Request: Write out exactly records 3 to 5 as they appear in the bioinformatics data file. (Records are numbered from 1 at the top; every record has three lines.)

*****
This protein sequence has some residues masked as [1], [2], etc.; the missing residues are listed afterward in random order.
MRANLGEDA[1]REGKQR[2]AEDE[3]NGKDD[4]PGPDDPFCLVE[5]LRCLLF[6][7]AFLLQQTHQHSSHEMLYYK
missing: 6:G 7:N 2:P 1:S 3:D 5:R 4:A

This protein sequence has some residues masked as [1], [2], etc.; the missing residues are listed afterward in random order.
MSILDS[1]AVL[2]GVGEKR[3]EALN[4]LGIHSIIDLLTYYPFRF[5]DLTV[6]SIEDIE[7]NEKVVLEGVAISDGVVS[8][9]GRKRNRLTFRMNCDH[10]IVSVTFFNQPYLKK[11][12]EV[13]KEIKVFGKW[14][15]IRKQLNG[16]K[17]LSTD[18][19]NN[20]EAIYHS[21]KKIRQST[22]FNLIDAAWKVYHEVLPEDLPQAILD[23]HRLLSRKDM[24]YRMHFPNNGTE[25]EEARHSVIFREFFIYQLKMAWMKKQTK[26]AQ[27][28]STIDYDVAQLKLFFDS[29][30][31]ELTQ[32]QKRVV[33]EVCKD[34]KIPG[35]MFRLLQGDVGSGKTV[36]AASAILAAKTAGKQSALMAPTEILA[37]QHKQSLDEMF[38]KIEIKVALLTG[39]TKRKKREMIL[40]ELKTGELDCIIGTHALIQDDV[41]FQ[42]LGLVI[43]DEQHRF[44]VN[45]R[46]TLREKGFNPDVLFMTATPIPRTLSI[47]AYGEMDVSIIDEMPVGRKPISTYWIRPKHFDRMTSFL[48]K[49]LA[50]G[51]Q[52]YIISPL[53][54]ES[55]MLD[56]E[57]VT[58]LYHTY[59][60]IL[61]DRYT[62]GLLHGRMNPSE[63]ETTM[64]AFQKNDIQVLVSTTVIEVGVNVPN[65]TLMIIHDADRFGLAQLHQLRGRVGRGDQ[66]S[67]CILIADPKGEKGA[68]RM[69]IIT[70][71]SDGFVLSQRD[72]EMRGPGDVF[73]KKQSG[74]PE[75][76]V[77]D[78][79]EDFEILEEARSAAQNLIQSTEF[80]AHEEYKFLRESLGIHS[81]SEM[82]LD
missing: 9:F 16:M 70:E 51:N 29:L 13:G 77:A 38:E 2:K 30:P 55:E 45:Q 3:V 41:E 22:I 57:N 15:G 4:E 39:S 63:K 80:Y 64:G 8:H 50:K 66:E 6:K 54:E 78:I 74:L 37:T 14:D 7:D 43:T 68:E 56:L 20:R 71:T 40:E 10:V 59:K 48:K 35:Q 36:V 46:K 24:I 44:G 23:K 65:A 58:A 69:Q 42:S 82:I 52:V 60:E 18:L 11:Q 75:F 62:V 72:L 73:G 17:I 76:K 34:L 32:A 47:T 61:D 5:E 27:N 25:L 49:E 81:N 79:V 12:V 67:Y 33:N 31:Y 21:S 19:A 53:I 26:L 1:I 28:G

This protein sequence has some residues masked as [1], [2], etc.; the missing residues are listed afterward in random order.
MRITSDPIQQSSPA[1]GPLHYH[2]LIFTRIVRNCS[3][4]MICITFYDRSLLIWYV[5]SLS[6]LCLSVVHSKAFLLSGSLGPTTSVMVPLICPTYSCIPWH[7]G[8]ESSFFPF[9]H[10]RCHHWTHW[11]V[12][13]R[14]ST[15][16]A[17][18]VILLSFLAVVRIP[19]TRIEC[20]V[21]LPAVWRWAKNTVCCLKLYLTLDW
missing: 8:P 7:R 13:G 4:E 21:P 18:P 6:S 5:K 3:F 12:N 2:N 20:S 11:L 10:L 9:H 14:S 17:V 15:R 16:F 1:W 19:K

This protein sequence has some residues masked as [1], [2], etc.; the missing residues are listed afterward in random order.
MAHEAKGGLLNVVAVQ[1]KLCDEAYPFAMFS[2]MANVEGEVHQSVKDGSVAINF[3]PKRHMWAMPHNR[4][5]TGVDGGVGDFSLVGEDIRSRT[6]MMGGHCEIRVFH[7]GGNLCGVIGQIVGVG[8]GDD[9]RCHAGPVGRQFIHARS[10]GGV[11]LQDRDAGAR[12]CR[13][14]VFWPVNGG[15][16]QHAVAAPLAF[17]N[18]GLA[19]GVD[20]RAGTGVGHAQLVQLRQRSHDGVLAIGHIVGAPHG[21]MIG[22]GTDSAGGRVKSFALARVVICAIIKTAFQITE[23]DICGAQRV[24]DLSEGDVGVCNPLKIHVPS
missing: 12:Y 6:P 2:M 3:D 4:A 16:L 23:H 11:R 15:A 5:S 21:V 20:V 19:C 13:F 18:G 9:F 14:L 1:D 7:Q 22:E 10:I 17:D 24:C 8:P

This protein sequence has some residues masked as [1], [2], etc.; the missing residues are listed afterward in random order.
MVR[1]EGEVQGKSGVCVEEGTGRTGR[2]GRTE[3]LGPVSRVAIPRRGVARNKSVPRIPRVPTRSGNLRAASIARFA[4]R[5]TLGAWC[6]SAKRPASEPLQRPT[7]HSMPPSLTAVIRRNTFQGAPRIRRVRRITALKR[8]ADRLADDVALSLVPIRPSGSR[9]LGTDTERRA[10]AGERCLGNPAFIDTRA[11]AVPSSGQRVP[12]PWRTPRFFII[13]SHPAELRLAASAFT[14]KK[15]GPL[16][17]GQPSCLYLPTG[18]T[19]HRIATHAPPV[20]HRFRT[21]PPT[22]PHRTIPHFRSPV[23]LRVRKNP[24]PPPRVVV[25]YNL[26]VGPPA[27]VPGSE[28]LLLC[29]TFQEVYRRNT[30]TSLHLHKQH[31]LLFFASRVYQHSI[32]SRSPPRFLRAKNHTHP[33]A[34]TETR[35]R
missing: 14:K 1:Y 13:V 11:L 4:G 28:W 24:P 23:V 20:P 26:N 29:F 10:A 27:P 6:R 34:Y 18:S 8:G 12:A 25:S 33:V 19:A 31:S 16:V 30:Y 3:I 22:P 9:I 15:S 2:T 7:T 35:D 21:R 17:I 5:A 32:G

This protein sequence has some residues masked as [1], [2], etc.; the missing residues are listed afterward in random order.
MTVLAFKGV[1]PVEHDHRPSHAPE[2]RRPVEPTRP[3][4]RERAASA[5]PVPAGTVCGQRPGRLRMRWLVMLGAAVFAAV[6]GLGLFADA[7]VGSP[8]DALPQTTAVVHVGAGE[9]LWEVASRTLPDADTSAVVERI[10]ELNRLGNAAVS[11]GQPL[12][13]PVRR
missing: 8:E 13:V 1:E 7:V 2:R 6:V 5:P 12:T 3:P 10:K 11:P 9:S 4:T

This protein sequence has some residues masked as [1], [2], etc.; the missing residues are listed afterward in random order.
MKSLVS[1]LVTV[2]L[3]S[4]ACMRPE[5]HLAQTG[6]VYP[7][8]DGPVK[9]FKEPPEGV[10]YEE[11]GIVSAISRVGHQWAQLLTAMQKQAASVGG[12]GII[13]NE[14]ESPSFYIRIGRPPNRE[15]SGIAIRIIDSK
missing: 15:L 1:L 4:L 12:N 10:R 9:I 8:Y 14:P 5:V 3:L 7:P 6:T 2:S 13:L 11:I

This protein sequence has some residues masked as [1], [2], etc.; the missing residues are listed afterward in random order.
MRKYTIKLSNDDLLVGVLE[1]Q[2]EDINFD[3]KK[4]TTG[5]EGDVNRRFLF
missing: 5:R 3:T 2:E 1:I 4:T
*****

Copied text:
This protein sequence has some residues masked as [1], [2], etc.; the missing residues are listed afterward in random order.
MRITSDPIQQSSPA[1]GPLHYH[2]LIFTRIVRNCS[3][4]MICITFYDRSLLIWYV[5]SLS[6]LCLSVVHSKAFLLSGSLGPTTSVMVPLICPTYSCIPWH[7]G[8]ESSFFPF[9]H[10]RCHHWTHW[11]V[12][13]R[14]ST[15][16]A[17][18]VILLSFLAVVRIP[19]TRIEC[20]V[21]LPAVWRWAKNTVCCLKLYLTLDW
missing: 8:P 7:R 13:G 4:E 21:P 18:P 6:S 5:K 3:F 12:N 2:N 20:S 11:L 10:L 9:H 14:S 17:V 15:R 16:F 1:W 19:K

This protein sequence has some residues masked as [1], [2], etc.; the missing residues are listed afterward in random order.
MAHEAKGGLLNVVAVQ[1]KLCDEAYPFAMFS[2]MANVEGEVHQSVKDGSVAINF[3]PKRHMWAMPHNR[4][5]TGVDGGVGDFSLVGEDIRSRT[6]MMGGHCEIRVFH[7]GGNLCGVIGQIVGVG[8]GDD[9]RCHAGPVGRQFIHARS[10]GGV[11]LQDRDAGAR[12]CR[13][14]VFWPVNGG[15][16]QHAVAAPLAF[17]N[18]GLA[19]GVD[20]RAGTGVGHAQLVQLRQRSHDGVLAIGHIVGAPHG[21]MIG[22]GTDSAGGRVKSFALARVVICAIIKTAFQITE[23]DICGAQRV[24]DLSEGDVGVCNPLKIHVPS
missing: 12:Y 6:P 2:M 3:D 4:A 16:L 23:H 11:R 15:A 5:S 21:V 20:V 19:C 13:F 18:G 9:F 14:L 1:D 7:Q 22:E 10:I 17:D 24:C 8:P

This protein sequence has some residues masked as [1], [2], etc.; the missing residues are listed afterward in random order.
MVR[1]EGEVQGKSGVCVEEGTGRTGR[2]GRTE[3]LGPVSRVAIPRRGVARNKSVPRIPRVPTRSGNLRAASIARFA[4]R[5]TLGAWC[6]SAKRPASEPLQRPT[7]HSMPPSLTAVIRRNTFQGAPRIRRVRRITALKR[8]ADRLADDVALSLVPIRPSGSR[9]LGTDTERRA[10]AGERCLGNPAFIDTRA[11]AVPSSGQRVP[12]PWRTPRFFII[13]SHPAELRLAASAFT[14]KK[15]GPL[16][17]GQPSCLYLPTG[18]T[19]HRIATHAPPV[20]HRFRT[21]PPT[22]PHRTIPHFRSPV[23]LRVRKNP[24]PPPRVVV[25]YNL[26]VGPPA[27]VPGSE[28]LLLC[29]TFQEVYRRNT[30]TSLHLHKQH[31]LLFFASRVYQHSI[32]SRSPPRFLRAKNHTHP[33]A[34]TETR[35]R
missing: 14:K 1:Y 13:V 11:L 4:G 28:W 24:P 23:V 20:P 26:N 29:F 10:A 27:P 6:R 34:Y 18:S 8:G 12:A 25:S 33:V 19:A 31:S 16:V 30:Y 3:I 22:P 9:I 15:S 2:T 7:T 35:D 21:R 17:I 5:A 32:G